Featured review of the day: World's Greatest Dad
A Real Life (Au Voleur)
French drama starring Florence Loiret Caille as a pretty young teacher who impulsively goes on the run with a petty thief (Guillaume Depardieu).
Another one for the Starts Well But Tails Off list, this stars Florence Loiret Caille (who reminded me of someone but I can't think who) as Florence, a respectable German teacher who picks up petty thief Bruno (Guillaume Depardieu) and ends up going on the run with him when the cops start closing in. The performances are good (this was Depardieu's final film before his tragic death two years ago) and there's appropriately strong chemistry between the two leads - you can see why bored, overlooked Florence would be attracted to Bruno, even if he's not exactly a Jean-Paul Belmondo in the glamorous gangster department. I liked the suggestion that she only picks him up in the first place because she knows he stole her watch when she fainted in the street and she wants it back. There were lots of good scenes in the first half (my notes say "Wes Anderson feel" but I think that's more to do with the credit sequence) and there's even a decent car chase scene, but once they go on the run - just when you'd expect the film to kick into gear - it runs out of steam and meanders all over the place. Literally, in fact, since they end up drifting down stream in a punt without a pole and...nothing happens. I was expecting a Gun Crazy-style shoot-out amongst the reeds, but no. Still, it had its moments and I'm giving it a pass based on its weirdly brilliant 1930s American folk songs-based soundtrack alone. If someone knows the name of the "Picky pick pick, cloudy cloud cloud" song, please let me know. Three stars. I do sort of wish I'd gone to the Chase the Slut screening instead though.
The Dry Land
Drama starring newcomer Ryan O'Nan as a soldier with Post-Traumatic Stress Disorder who returns to his small-town Texas home after a tour of duty in Iraq.
Directed by Ryan Piers Williams, The Dry Land stars newcomer Ryan O'Nan (who looks a bit like Matthew Fox's younger, better-looking brother) as James, a soldier suffering from Post-Traumatic Stress Disorder (PTSD) who returns home to El Paso, Texas after a tour in Iraq. He's given a warm welcome by his loving wife Sara (America Ferrera) and his friends (Ethan Suplee, Jason Ritter) but finds it difficult to readjust to normal life. When he nearly strangles Sara during a bout of night terrors, he decides to take a road trip with his best friend Raymond (Wilmer Valderrama) to visit an injured platoon buddy of theirs (Diego Klattenhoff as Henry) in the Walter Reed hospital. All three men were involved in the incident that injured Henry but James has repressed the memory (which, in turn, is behind his Night Terrors) and Raymond refuses to talk about it, so James is hoping Henry will help recover his memory, but is he really ready to hear the truth? It's fair to say that The Dry Land doesn't really cover any new ground - there's nothing here that you won't have seen in other PTSD-based movies - but it's superbly acted (Valderrama, O'Nan and Jason Ritter are particularly good), nicely shot and emotionally engaging throughout. There are several good scenes but the highlight for me was - spoiler alert - the guitar scene, which is already upsetting enough (it's Henry's guitar but his hands are injured), then has a sweet moment as James picks it up and plays a song Henry taught him (with all three men singing) and then takes a sudden turn in an equally upsetting direction. There's also strong support from Melissa Leo as James's dying mother, who has a powerfully emotional scene with O'Nan towards the end. Four stars. (Animal abuse watch: there's a rabbit shooting scene).
British coming-of-age drama set in the 1970s Northern Soul underground music scene, starring Martin Compston, Felicity Jones and Nichola Burley.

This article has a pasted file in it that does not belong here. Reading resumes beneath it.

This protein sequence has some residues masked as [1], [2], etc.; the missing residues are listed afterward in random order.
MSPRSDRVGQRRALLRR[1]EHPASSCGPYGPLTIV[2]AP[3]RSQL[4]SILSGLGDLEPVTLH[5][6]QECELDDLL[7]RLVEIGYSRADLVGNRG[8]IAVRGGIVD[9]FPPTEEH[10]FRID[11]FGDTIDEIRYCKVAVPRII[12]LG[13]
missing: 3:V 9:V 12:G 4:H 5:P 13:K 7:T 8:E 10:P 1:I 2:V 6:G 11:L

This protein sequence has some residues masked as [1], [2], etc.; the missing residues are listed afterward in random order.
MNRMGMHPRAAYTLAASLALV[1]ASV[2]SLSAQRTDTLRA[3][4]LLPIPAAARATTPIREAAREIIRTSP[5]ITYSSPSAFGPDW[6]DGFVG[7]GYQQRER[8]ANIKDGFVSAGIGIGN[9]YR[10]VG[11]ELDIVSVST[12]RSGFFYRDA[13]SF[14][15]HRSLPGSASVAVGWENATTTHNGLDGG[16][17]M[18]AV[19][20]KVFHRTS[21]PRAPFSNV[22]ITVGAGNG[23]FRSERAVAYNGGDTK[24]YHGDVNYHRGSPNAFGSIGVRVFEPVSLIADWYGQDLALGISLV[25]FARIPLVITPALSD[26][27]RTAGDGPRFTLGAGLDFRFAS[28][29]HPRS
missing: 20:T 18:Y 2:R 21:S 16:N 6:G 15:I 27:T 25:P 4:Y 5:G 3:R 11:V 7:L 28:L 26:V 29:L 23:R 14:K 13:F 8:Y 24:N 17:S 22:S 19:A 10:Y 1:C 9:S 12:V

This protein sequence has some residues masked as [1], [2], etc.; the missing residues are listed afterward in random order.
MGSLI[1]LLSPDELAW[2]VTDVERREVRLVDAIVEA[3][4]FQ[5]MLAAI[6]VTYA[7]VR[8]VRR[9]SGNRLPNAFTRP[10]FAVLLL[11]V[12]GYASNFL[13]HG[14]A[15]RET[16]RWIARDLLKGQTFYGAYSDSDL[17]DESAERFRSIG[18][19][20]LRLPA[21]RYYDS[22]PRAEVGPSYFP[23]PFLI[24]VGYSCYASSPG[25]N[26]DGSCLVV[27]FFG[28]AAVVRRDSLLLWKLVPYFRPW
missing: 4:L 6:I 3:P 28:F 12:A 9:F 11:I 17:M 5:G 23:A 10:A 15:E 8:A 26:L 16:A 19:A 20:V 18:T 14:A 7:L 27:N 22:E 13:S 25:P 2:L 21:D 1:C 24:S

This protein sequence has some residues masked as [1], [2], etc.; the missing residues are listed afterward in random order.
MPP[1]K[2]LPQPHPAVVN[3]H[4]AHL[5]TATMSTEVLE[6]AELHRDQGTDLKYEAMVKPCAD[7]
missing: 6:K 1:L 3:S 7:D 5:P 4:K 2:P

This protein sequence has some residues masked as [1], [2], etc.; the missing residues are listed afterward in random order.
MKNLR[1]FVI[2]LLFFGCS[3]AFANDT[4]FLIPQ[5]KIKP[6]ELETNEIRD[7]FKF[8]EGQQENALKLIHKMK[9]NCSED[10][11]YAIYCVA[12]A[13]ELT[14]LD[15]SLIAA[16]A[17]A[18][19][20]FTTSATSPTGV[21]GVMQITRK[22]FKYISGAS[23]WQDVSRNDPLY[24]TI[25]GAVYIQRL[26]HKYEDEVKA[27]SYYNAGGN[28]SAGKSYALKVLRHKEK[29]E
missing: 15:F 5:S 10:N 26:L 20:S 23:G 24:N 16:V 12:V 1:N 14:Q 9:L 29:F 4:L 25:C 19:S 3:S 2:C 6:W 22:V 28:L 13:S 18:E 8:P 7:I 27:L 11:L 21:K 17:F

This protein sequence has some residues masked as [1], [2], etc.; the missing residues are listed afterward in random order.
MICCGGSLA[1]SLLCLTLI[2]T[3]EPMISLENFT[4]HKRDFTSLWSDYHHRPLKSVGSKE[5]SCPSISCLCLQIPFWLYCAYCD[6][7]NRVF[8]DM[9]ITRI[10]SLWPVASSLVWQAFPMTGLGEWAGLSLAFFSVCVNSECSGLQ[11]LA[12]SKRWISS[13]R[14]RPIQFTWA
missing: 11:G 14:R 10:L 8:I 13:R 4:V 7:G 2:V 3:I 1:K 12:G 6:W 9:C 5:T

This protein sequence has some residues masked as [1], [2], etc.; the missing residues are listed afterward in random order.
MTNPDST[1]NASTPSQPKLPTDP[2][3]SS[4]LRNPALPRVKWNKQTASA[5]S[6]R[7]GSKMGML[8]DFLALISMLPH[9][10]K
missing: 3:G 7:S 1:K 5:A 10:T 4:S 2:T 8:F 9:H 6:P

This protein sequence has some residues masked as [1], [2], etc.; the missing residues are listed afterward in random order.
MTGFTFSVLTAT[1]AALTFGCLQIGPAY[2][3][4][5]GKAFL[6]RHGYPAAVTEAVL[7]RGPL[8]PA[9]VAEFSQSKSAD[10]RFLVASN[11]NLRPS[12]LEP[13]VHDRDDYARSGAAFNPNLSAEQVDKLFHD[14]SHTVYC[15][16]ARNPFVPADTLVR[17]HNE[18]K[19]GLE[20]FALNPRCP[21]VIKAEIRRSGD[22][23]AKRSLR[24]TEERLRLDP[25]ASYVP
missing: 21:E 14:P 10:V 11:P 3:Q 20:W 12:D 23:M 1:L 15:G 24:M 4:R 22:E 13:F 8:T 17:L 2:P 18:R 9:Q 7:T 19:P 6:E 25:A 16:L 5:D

This was one of the films I was most looking forward to - it has a terrific cast (including two of my favourite up-and-coming actresses) and a lot of things going for it, but ultimately it wasn't as quite good as I wanted it to be, though I still enjoyed it. Not to be confused with Soul Boy (also playing at the festival), SoulBoy is directed by Shimmy Marcus and set in 1970s Stoke-on-Trent. Martin Compston stars as Joe, an assistant deliveryman who spends his evenings in crappy local pub nightclub The Onion with his idiotic best friend Russ (Alfie Allen, giving the same performance he always gives). However, no-one in The Onion appreciates Joe's somewhat individualistic dance moves and when he hears about the burgeoning Northern Soul scene in the Wigan Casino nightclub he's persuaded to check it out, not least because he's smitten with haughty hairdresser Jane (Nichola Burley). However, he soon discovers that Jane is a) going out with dancefloor king (and utter bastard) Alan (Craig Parkinson) and b) has her own special space at the front that only the best movers get to dance in. Realising that he has to learn the Northern Soul dance styles if he's going to have a chance with Jane, Joe turns to kindly Mandy (Felicity Jones) to teach him the moves, unaware that she has a huge crush on him. Compston is excellent as Joe and it makes a nice change to hear him speaking in a non-impenetrable accent for once. I also liked that his dance moves were...achieveable (i.e. slightly rubbish). Jones and Burley are equally good and there's strong support from the always excellent but still little-known Craig Parkinson - you'll know his face, because he looks like a cut-price Paddy Considine. There's also a sub-plot with Pat Shortt (from the excellent Garage) as Joe's boss, who's in love with one of his customers (Jo Hartley) but that doesn't seem to go anywhere. There were a lot of things I liked about SoulBoy - the depiction of the Northern Soul scene (complete with Wigan-bound buses from all over the country and a uniform involving long leather coats, singlets and Adidas bags that I didn't quite understand), the 70s period detail and the performances, as well as several individual scenes, but it also has its fair share of problems. For one thing, Allen's character disappears after a fairly crucial plot detail and that entire sub-plot is left dangling. Similarly, without giving too much away, the climax didn't quite work for me and I felt a better director could have made more of the choosing-between-two-women scene. The script doesn't help in that regard - as lovely as Mandy is, there's never a moment where Joe really falls for her, while Jane is sufficiently softened throughout the film so that there's no reason that they shouldn't be together. Still, I did enjoy it and will probably see it again when the National Press Show rolls around. Great soundtrack too, obviously.